Livewire: Why did you choose the song "Rocket" to play on the Smashing Pumpkins tribute?
Sam: I just always really liked that song. I didn't want to do one that was super obvious - you know like one of their giant hits. "Rocket" has always been one of my favorites and so that's how that happened.
Livewire: You're playing with the Pumpkins on a few dates - what do you think of the band playing without D'arcy and James Iha?
Sam: Well, it's too bad that they're all not there. My understanding was that Billy and Jimmy wrote and played all the parts and if I'm not mistaken Billy plays all of the parts on the first two records in the studio. I don't think D'arcy or Iha even play on the first two records. On Gish and Siamese Dream I'm pretty sure Billy re-recorded all the bass and guitar parts and that's why they almost broke up.
Livewire: Is there a band or artist that The Bravery would never tour with?
Sam: (laughs) I don't know...we have a history of touring with really weird bands. You know, music that is different then ours and it's a great way to pick up new fans.
Livewire: I saw you at Lollapalooza two years ago and I got some really nice photos of you - what do you prefer doing - festivals or headlining a tour?
Sam: Yeah, I look really hot on stage. (laughs) It's always more fun playing to your own fans and you get that connection there. Festivals are totally crazy - like a complete cluster fuck. You don't know if your equipment is going to work or if you're going to get electrocuted. You really don't know what the fuck is going to happen. It's all crazy and fucked up and that can be really annoying and on the other hand you have that sense of danger which can be fun. Another cool thing about festivals is that a lot of people may not be familiar with your music that are going to see you. We do like playing to new people.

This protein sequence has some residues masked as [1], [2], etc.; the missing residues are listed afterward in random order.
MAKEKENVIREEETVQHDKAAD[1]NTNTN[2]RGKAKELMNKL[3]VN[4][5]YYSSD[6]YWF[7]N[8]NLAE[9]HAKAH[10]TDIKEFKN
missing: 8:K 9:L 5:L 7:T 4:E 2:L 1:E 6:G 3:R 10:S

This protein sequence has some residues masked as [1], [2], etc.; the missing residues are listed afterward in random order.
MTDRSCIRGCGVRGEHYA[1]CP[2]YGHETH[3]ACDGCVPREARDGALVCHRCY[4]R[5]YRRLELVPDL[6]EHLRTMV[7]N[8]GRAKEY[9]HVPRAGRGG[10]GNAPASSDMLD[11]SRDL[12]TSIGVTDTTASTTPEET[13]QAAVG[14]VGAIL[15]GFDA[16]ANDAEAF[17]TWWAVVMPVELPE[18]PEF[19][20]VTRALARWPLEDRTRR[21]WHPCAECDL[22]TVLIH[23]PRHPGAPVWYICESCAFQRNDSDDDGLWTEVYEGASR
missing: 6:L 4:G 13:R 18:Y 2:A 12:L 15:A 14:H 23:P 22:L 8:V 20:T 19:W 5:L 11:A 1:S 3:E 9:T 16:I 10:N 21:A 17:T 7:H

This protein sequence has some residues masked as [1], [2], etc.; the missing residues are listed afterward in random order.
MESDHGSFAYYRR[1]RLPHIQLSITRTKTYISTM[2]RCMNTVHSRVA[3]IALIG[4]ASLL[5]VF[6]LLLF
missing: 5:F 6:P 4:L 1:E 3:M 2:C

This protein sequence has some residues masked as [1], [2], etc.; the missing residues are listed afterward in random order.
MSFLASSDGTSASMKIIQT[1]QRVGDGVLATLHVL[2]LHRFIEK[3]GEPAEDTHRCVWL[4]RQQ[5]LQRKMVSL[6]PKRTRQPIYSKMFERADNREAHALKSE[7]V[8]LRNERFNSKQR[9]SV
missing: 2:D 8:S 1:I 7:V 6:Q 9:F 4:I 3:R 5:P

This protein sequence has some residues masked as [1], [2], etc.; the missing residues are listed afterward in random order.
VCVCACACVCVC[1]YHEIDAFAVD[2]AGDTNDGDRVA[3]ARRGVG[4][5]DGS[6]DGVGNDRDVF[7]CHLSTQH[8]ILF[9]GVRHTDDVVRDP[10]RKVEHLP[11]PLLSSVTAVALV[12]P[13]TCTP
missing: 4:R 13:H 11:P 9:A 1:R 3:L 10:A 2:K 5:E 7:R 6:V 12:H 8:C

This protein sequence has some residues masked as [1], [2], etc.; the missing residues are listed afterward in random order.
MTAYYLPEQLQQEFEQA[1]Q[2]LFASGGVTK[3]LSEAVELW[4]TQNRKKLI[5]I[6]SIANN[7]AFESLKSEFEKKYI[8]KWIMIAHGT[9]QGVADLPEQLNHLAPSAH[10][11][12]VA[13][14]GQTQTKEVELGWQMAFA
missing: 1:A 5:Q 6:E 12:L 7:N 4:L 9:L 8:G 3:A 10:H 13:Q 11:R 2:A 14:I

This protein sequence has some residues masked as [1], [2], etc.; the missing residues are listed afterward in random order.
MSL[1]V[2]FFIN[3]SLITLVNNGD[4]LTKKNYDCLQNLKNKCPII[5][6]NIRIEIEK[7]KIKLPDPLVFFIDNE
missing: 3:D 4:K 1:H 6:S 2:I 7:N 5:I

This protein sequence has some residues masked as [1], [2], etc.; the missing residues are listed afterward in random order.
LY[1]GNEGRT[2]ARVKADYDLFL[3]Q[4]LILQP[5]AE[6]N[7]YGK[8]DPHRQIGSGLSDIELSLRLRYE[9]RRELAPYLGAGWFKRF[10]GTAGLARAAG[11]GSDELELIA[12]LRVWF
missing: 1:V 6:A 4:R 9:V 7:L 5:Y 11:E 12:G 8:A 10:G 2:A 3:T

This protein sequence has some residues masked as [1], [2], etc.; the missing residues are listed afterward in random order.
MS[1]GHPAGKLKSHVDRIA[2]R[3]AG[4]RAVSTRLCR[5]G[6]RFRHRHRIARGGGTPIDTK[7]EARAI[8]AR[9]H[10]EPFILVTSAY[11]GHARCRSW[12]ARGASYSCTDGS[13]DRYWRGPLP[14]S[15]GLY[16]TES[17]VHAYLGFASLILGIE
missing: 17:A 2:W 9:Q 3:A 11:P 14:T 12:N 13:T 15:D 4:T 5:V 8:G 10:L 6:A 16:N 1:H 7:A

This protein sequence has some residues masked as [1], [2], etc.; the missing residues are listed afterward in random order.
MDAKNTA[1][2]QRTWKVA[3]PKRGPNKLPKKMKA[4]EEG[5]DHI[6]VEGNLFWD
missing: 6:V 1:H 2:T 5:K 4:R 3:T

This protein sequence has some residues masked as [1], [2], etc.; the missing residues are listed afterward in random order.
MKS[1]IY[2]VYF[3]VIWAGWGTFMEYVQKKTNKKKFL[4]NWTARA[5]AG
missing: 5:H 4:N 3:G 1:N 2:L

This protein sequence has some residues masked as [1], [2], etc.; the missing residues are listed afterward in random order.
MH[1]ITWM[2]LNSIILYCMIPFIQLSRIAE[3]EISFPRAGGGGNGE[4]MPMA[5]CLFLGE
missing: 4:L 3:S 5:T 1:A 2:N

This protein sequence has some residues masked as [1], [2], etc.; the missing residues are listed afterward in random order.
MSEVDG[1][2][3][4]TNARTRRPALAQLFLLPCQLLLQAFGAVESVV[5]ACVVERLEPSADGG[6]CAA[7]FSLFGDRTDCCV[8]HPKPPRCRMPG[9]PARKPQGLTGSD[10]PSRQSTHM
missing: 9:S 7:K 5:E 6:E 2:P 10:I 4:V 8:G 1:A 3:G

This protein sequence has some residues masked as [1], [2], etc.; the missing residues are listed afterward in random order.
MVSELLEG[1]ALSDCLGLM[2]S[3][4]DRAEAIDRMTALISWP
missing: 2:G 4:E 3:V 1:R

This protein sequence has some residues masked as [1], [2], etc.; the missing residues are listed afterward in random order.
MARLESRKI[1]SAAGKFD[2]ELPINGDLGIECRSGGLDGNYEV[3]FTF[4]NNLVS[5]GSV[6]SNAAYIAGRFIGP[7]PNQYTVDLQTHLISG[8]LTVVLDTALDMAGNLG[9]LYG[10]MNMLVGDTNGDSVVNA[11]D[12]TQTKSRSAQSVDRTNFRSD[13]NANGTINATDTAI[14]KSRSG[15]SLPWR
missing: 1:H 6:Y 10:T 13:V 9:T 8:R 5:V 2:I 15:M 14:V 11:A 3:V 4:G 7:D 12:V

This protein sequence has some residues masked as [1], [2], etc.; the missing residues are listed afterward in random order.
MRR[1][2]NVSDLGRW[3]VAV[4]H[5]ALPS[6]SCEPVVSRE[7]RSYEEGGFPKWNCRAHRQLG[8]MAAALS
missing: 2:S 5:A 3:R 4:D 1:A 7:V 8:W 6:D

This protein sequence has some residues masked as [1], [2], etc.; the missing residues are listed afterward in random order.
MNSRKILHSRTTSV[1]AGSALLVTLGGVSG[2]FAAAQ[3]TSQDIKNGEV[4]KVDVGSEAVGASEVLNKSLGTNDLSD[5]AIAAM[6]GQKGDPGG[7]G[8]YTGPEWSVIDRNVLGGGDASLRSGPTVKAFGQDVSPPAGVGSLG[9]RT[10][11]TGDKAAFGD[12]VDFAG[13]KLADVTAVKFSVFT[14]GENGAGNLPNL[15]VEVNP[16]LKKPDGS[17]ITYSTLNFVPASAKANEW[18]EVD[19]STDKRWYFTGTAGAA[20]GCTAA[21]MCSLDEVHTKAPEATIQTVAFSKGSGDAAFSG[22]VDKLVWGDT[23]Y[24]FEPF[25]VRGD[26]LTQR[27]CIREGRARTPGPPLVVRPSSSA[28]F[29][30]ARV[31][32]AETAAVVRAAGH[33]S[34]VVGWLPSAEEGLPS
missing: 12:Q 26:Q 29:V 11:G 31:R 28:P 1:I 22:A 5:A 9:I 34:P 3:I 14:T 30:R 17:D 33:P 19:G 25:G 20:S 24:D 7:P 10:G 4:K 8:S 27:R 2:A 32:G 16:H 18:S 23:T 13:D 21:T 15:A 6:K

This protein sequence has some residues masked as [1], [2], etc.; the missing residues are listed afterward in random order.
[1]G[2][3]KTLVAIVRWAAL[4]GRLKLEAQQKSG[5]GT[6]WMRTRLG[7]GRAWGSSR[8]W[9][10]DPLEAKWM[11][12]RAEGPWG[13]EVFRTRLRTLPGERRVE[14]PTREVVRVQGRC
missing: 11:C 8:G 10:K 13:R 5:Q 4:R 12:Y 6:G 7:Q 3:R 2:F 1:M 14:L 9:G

Livewire: When bassist Mike Hindert stripped naked on stage at 2005's Glastonbury Festival - what were you thinking?
Sam: I'm thinking this is hilarious and he's probably really going to regret this.
Livewire: Buck naked right?
Sam: I think he had his sneakers on. (laughs) He did it because it was really, really hot.
Livewire: The band has been on quite a few talk shows - which host was the funniest?
Sam: A lot of them really don't talk to you that much. They've all been really friendly - Letterman doesn't talk to you at all outside of shaking your hand after your performance. Like Leno is the opposite, he came out and hung out with us in the dressing room and talked about cars. A couple of the guys in the band are really into motorcycles and Leno has this large collection and that's all it took. (laughs) Conan and Kimmel were really friendly. In fact, Conan talked about pompadours for awhile.
Livewire: Is the life of a rock 'n' roll star on the road overrated or exactly how the romantics portray it?
Sam: Um...It is much better and much worse than you could imagine. We constantly are changing out tour buses because they are constantly breaking down or blowing up or whatever. We got kicked off our last one because we're too dirty and we smashed a mirror. The bus driver ratted us out. Now we have a new bus and it exploded while we were driving. Yeah it burst into flames and then they gave us this shitty bus and we'll be getting rid of that one soon. That's like three buses in two weeks. (laughs)
Livewire: Do you have a drug of choice?